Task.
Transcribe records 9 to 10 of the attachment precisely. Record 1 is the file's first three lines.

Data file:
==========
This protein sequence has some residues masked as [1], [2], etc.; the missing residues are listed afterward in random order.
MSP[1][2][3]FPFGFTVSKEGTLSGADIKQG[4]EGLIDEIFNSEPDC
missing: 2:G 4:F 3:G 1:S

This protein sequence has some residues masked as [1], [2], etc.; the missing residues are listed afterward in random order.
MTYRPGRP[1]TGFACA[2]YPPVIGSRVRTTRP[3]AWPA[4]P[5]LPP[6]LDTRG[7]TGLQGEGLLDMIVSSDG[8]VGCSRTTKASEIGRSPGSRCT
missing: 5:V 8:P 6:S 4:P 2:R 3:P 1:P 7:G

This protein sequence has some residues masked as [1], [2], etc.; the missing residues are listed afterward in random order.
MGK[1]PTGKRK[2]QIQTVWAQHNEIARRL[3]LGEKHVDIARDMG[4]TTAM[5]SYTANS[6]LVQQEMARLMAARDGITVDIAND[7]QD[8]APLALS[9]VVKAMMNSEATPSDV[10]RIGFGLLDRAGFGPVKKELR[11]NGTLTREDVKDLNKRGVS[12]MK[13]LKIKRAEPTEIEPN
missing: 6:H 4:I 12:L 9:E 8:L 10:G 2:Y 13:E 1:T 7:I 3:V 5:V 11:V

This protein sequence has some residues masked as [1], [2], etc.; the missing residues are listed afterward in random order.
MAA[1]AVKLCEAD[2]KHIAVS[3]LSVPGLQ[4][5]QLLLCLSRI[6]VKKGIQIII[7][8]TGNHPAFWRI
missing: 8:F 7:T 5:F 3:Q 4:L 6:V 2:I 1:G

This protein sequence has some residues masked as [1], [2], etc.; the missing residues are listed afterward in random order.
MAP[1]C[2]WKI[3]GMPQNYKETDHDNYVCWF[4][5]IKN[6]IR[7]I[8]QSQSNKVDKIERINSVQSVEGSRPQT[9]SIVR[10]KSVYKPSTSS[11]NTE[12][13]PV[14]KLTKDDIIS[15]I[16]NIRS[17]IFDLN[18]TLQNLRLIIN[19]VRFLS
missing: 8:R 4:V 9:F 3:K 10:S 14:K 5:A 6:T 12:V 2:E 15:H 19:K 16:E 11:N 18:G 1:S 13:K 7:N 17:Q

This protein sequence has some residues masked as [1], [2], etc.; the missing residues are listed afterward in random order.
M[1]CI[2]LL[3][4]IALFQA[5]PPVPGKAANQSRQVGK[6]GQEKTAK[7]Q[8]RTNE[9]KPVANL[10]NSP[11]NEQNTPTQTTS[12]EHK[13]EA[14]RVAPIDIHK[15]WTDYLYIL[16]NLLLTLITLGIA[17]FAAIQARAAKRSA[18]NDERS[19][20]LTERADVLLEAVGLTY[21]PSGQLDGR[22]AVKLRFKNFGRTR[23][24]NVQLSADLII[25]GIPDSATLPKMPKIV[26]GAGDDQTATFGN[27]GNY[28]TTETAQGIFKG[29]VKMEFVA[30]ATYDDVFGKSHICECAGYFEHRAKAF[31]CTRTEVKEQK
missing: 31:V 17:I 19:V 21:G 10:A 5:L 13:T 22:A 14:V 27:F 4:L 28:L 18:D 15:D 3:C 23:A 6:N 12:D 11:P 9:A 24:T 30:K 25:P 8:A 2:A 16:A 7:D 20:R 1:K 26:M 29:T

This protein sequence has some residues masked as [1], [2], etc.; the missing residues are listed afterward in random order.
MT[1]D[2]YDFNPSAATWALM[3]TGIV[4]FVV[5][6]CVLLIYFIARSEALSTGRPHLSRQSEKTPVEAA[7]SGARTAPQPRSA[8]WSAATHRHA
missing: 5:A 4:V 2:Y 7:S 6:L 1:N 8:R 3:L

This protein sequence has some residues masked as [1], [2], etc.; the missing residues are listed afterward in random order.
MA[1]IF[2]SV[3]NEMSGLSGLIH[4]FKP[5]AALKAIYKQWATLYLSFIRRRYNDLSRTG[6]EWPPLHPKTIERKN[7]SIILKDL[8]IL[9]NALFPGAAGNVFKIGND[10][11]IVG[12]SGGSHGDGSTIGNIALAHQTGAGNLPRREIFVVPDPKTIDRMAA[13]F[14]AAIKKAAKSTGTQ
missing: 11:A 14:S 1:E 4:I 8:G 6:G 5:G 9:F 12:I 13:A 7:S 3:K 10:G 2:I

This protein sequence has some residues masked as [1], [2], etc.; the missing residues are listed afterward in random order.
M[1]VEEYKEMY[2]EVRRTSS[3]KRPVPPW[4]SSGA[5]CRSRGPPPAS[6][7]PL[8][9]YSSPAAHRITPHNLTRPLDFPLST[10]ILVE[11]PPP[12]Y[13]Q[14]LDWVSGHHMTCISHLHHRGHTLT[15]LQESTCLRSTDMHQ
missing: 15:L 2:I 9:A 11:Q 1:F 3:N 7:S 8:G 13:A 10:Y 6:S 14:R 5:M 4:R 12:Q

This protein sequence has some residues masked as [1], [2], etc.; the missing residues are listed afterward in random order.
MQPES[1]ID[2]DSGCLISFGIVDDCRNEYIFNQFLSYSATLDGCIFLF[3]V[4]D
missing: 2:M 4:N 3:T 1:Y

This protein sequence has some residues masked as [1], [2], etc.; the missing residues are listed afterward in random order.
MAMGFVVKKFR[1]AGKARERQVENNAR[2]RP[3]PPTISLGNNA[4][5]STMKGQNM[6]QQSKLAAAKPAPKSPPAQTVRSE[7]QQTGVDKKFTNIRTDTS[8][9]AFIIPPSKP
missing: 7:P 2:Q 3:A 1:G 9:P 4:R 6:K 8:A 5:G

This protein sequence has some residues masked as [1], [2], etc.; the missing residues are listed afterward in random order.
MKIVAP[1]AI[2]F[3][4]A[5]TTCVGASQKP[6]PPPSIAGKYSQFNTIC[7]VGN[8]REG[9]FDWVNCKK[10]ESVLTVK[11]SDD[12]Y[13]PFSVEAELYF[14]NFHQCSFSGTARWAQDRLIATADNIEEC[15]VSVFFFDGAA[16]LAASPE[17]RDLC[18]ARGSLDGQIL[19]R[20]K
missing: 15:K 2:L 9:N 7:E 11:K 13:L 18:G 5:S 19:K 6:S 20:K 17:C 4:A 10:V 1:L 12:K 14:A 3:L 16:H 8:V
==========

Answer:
This protein sequence has some residues masked as [1], [2], etc.; the missing residues are listed afterward in random order.
M[1]VEEYKEMY[2]EVRRTSS[3]KRPVPPW[4]SSGA[5]CRSRGPPPAS[6][7]PL[8][9]YSSPAAHRITPHNLTRPLDFPLST[10]ILVE[11]PPP[12]Y[13]Q[14]LDWVSGHHMTCISHLHHRGHTLT[15]LQESTCLRSTDMHQ
missing: 15:L 2:I 9:A 11:Q 1:F 3:N 7:S 8:G 13:A 10:Y 6:S 14:R 5:M 4:R 12:Q

This protein sequence has some residues masked as [1], [2], etc.; the missing residues are listed afterward in random order.
MQPES[1]ID[2]DSGCLISFGIVDDCRNEYIFNQFLSYSATLDGCIFLF[3]V[4]D
missing: 2:M 4:N 3:T 1:Y